Treading Water

by Aliza Dube 12 months ago in fiction

The Legend of La Llorona

Treading Water

They are sleeping, just sleeping. This is what Llorona would tell herself when she closed her eyes; gaping mouth, black night, too tired to remember to forget. Her babies, her seven angels and all seven of her deadliest sins, had died peaceful, their skin unbroken, their mouths closed against any chance of a scream. They hadn’t struggled when she scooped them from their beds. They had not cried out when she submerged their impossibly small faces in the tub she had bathed them in just hours before. They had known it was not the boogeyman, a bruja coming to drag them away into the night. The skin that grabbed them smelled of vanilla and chili powder, the arms had smelled like their mother and so they snuggled closer to her chest, even as she drowned them. They never had the chance to wake up.

Llorona had laid them down across the dirt floor in rows like baby teeth, gapless and straight as a pin. It had to be this way, she had told herself. He had left them and how could she feed seven mouths on her own? How could she continue to feed the legacy of a love that was now dead? These were not questions that could be answered accurately by sane people— people who still had things to lose.

She piled the stones in her skirt pockets and the belly of her apron until she almost looked pregnant with them. This would be enough to sink her. She kissed the golden cross that hung like a pendulum in the hollow between her breasts. She looked at the seven babies, sleeping, in rows as neat as headstones across the floor. She kissed each cooling head in turn, brushed the raven hair from their shut eyes. She tried her best to ignore the shade of blue that their lips were blooming. “I will see you soon, my babies,” she cooed to them before taking the candle that lit the room in her hands, leaving the dark to swallow them whole.

The night was cool, and somewhere in the village a single guitar was still strumming at a slow and mournful tune. Llorona was sure that the words to the song must be something like the life she was living: regretful, love lorn, hopeless. The stars winked above her head, blinked off the surface of the river. They seemed to laugh at her, jibe at all that she had done, all that they had seen that night. We know what you did, they seemed to say.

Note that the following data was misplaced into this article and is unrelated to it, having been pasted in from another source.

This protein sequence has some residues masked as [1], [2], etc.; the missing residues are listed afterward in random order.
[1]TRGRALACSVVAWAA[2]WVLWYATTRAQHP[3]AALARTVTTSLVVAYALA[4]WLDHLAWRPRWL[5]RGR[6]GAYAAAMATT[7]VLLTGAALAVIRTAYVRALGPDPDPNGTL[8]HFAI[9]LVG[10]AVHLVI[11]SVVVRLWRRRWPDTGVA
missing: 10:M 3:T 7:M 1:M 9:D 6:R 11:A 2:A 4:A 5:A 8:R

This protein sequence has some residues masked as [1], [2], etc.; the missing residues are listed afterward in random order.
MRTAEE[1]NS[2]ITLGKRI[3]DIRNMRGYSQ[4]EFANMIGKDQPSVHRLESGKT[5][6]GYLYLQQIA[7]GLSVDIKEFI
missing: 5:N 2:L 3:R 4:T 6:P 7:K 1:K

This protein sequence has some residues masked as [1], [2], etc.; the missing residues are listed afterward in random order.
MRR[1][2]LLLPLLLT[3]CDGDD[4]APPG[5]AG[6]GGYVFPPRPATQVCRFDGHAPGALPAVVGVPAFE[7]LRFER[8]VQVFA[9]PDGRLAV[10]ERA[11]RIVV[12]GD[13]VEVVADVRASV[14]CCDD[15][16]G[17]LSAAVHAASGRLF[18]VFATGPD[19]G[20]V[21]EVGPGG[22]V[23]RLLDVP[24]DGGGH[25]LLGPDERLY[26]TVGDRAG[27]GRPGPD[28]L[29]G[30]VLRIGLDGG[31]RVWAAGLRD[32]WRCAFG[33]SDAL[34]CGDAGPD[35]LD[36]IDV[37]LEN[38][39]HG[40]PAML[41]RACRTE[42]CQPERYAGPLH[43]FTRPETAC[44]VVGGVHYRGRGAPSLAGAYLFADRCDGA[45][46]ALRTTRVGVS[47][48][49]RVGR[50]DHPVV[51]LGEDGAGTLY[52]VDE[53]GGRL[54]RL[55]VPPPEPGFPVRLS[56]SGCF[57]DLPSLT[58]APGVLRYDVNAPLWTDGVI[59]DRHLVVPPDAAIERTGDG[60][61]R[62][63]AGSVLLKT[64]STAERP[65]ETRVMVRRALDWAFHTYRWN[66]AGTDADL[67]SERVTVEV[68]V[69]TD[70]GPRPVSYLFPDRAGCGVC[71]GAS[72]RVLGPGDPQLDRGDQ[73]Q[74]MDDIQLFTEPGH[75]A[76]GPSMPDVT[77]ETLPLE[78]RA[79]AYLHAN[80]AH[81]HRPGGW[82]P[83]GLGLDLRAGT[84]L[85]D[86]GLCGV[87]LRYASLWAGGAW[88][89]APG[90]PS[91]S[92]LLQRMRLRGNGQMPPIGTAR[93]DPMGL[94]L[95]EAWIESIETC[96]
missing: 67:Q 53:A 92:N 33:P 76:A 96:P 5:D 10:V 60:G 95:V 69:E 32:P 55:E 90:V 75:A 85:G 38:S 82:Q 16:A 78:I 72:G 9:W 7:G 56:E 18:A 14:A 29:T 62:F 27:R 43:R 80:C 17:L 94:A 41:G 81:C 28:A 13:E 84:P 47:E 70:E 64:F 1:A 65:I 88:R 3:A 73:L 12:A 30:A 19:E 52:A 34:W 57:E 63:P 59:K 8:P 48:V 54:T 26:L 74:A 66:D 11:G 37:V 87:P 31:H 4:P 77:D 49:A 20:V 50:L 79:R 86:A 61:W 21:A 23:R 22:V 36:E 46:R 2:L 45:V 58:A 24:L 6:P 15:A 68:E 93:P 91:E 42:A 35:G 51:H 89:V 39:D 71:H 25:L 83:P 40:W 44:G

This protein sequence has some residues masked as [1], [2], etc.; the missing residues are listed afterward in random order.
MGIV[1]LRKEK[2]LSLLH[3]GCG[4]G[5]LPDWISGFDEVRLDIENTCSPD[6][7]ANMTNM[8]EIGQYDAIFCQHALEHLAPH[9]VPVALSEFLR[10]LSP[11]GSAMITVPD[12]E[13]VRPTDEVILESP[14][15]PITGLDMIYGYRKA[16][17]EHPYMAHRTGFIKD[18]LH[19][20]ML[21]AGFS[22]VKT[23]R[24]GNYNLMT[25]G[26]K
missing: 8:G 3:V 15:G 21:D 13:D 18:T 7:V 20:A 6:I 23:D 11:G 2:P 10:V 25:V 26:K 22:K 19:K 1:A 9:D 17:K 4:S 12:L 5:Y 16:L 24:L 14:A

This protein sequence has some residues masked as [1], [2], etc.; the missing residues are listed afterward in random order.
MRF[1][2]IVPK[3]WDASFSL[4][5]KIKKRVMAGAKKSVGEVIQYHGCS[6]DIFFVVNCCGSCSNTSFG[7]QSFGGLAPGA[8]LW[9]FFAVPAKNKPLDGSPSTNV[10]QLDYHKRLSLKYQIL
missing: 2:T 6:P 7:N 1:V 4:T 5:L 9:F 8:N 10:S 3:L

“But did anyone ever tell you how he left?” she wanted to ask them in return, but she didn’t have the time. Her babies were wandering around the after life with no one there to guide them. She had to go now or never.

The river felt like bath water, lukewarm and urgent. Inky black. It’s wake swallowed up one slender foot and then another, an ankle, a calf, knee cap and birthing thighs. The stones in her pockets tugged against the seams of her skirt, her apron. The water swallowed her navel, the battlefield skin of her stomach, riddled with stretch marks from all the ways she had shrunk back in on herself. The current swallowed heart and the cage that held it. The teeth of the river clenched over infant bitten breasts, over shoulder blades as pointed as wings. The water swallowed up her chin, her pretty mouth that had named seven children, kissed a man who loved her once, had whispered prayers against all of this into the dark half of the morning too many times.

It was a vain thing, this mouth and the futile tongue that it housed. What good was it anyway? Her hair swirled around her, raven black, like a curse finding its way home. She dunked her head under the surface. She recalled each baptism that she had stood in attendance of, each little skull being pressed beneath the surface on the promise of salvation. Llorona clasped the cross around her neck. She’d be with them soon. The world faded, became muffled into a blackness as deep as her hair, as all consuming as the night sky, as dark as her babies’ eyes. A piranha nibbled at her big toe but she was beyond caring. Llorona did what she did best, she practiced the fine art of letting go.

What Llorona didn’t know but everybody should is that, if you kill your children, God does not let you have them back. Llorona awoke on the other side, but the river bed was empty, the house, the floor where she had bid them down to rest was bare. She tugged at her raven hair in frustration, until clumps of it came out in her closed fists. Her eyes grew strained and bloodshot with worry. She screamed loud and desperate enough to curdle blood.

“Please. There was no other way,” She shrieked. But God had no pity for her. He would not tell her where her children had gone. He would not tell her anything at all. “Please.”

But Llorona would not stop looking, she could not give up. And maybe that is her curse, and maybe it is ours. Without her children, Llorona cannot rest. She stalks the riverbanks at night, weeping to beat the devil. If you are unfortunate enough to find yourself alone, overlooking a river, at night, I caution you to plug up your ears. For if you hear it, Llorona’s weeping will be the last sound you ever know. For Llorona, desperate and blind from tears, will reach for anything, anyone that reminds her of the babies or the man she once held in her arms so long ago, when she was loved. And if you’re not lucky, that might just be you.

How does it work?
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Aliza Dube

I am a recent graduate of the BFA in Creative Writing program at the University of Maine at Farmington. I am currently living with my boyfriend and cat in Kansas, cause why not? I am currently seeking publication for a memoir manuscript. 

See all posts by Aliza Dube